Glendale’s reputation as a city on the rise was tarnished Tuesday when a majority of its City Council members were hit with felony charges that they had falsified financial-disclosure documents and tried to cover it up.

The city had been riding high after scoring several upcoming national sporting coups, including the 2008 Super Bowl, which will be played in the Arizona Cardinals’ new stadium.

The charges against Vice Mayor Tom Eggleston, Councilmen David Goulet, Steve Frate and Manny Martinez, and City Clerk Pam Hanna struck a blow to the image of honesty and efficiency the city has built during the 13-year tenure of Mayor Elaine Scruggs.

“This is a not a case of late disclosure, this is a case of cover-up,” said Maricopa County Attorney Rick Romley, who announced the indictments Tuesday morning. “You really need honesty in government … (and) they kept trying to cover up their mistakes with illegal activity.”

The council members and the city clerk are accused of falsely dating financial-disclosure forms and notarizing them. Hanna is accused of destroying them and helping them file new forms after the practice was questioned. Romley said Glendale’s former City Attorney, Rick Flaaen, who resigned last fall and is now in a legal tangle with the city, brought the matter to his attention several months ago. On Tuesday, Romley questioned why nobody else raised the matter even though the activities were well known inside City Hall.

“It wasn’t reported to me by anyone else in Glendale city government,” Romley said. “That’s a very troubling issue.”

Scruggs could not be reached for comment Tuesday and, due to a family commitment, did not attend the regular City Council meeting later that night. Eggleston ran the meeting in her place, but no public mention was made of the indictments. Outside City Hall, two Glendale residents wielded signs, “Betrayed” and “Broken trust.”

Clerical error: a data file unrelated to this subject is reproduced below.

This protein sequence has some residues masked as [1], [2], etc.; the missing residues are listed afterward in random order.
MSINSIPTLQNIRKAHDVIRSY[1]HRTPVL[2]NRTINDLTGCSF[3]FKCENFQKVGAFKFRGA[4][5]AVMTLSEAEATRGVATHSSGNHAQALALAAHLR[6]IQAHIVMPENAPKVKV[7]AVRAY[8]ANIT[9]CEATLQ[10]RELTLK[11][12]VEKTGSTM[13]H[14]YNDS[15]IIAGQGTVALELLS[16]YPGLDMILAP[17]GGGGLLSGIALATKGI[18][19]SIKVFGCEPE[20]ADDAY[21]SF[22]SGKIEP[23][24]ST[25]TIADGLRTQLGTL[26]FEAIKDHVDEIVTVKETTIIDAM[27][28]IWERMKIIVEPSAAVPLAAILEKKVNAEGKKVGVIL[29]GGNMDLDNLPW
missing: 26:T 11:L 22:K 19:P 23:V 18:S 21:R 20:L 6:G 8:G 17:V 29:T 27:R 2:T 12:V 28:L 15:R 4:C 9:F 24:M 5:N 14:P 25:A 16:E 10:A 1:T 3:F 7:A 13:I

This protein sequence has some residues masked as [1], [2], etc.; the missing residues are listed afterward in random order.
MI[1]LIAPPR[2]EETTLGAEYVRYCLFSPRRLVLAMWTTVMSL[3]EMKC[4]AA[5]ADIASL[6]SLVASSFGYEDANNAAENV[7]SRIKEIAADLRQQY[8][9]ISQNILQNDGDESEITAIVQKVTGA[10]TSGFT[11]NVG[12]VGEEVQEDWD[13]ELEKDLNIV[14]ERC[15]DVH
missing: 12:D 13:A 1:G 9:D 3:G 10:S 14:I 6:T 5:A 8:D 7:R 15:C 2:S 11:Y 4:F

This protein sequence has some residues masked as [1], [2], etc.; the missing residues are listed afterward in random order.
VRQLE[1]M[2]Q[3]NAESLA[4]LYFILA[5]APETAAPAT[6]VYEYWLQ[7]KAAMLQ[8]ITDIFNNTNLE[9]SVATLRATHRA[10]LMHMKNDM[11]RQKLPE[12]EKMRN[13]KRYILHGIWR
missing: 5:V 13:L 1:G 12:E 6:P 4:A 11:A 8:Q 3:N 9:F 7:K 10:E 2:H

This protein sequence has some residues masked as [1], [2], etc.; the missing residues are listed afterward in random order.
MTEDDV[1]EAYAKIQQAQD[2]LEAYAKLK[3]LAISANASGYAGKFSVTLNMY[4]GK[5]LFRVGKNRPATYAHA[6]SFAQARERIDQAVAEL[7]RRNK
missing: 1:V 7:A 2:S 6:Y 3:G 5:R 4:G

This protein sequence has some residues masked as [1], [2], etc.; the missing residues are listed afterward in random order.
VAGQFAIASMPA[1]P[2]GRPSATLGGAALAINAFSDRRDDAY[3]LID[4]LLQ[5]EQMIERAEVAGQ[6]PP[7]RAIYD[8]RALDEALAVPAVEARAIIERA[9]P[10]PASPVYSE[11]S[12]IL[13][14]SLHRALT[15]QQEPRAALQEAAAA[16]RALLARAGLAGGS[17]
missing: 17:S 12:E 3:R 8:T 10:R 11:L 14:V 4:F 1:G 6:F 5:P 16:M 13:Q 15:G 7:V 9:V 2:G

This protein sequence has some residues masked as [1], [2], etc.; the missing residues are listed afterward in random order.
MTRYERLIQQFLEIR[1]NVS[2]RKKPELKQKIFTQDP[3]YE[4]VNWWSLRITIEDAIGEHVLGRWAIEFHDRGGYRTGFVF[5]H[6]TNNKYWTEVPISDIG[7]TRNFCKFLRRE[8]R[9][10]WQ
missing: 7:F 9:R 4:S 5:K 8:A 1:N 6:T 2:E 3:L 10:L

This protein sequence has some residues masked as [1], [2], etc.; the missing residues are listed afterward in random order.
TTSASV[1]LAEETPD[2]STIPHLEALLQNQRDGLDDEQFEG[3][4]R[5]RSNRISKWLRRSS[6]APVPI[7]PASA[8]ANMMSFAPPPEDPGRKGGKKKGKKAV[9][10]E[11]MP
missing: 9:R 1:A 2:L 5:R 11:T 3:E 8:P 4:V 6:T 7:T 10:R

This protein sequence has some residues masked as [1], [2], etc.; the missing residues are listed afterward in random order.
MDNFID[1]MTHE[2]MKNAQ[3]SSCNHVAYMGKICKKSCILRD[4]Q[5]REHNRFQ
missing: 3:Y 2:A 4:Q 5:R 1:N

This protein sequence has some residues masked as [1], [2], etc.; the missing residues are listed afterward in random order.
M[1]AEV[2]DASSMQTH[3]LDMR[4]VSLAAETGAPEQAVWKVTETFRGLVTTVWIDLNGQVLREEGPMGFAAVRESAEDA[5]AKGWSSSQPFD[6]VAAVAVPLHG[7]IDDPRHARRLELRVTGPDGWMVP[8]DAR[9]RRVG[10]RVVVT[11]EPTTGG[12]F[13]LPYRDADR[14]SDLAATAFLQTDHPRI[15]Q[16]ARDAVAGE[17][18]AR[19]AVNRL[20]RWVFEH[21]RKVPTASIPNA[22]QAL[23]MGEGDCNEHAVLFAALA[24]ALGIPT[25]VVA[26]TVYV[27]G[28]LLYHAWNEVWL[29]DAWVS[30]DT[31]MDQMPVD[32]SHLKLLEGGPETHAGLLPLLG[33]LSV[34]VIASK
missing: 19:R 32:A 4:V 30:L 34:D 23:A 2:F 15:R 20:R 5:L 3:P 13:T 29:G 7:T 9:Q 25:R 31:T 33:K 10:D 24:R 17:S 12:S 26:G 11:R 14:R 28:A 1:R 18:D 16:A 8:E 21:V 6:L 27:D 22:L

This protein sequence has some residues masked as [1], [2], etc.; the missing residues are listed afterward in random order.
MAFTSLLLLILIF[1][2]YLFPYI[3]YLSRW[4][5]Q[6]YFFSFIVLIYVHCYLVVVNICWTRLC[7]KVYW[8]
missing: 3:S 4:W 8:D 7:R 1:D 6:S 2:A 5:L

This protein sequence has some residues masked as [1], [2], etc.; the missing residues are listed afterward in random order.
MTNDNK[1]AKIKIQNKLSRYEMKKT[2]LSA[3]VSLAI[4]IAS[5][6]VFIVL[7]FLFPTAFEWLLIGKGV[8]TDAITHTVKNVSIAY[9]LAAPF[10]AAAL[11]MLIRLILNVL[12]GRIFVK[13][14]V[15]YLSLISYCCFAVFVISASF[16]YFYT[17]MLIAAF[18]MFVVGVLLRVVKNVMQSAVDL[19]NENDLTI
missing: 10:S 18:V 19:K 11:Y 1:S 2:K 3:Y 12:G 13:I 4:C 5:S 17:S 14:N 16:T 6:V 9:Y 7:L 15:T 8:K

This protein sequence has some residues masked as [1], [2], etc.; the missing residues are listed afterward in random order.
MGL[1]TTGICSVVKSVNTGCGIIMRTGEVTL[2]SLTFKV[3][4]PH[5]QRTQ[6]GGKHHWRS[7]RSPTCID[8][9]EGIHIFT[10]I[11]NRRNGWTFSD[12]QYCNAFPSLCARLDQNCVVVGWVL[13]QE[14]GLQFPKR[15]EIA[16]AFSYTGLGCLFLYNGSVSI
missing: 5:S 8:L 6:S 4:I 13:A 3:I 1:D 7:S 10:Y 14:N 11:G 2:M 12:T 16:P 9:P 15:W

“We’re out here so when the four indicted council members walk by, they don’t feel like the citizens are going to let this pass by,” said Jim Lugo, 20, who was accompanied by Gabriel Cruz, 24.

“We’re outraged by their behavior,” Lugo added. “We don’t feel comfortable when any city official feels so empowered that they feel they can break the law without repercussions.”

Earlier, other city officials vowed not to let the criminal charges deter their work.

“City business will continue at the same exceptional level that it always has, and … today’s news will not, in any way, affect our ability to do that,” City Manager Ed Beasley said.

Councilwoman Joyce Clark said the council is “capable of continuing to conduct city business.”

“We only have a month to go before we have our August break,” she said. “And I believe the budget and most of the major decisions have been decided this year.”

Lawyers for several of the accused painted a different picture than Romley, suggesting that minor mistakes were being blown out of proportion by prosecutors for political reasons.

Darrow Soll, Hanna’s attorney, said his client made a simple mistake, readily acknowledged the error to everyone in City Hall and tried to make it right. He called it unfortunate that prosecutors built a case on what he called “fairly trivial” errors involving rarely used documents. He asserted that there was no criminal intent on Hanna’s part and “no cover-up.”

The crux of the case, Romley said, is that the four council members failed to file their 2002 financial-disclosure statements by Jan. 31, 2003, as required by law. Public officials must disclose their financial holdings to protect against conflicts of interest with their public duties. Late reports are subject to a daily fine of $50, up to a maximum of $500.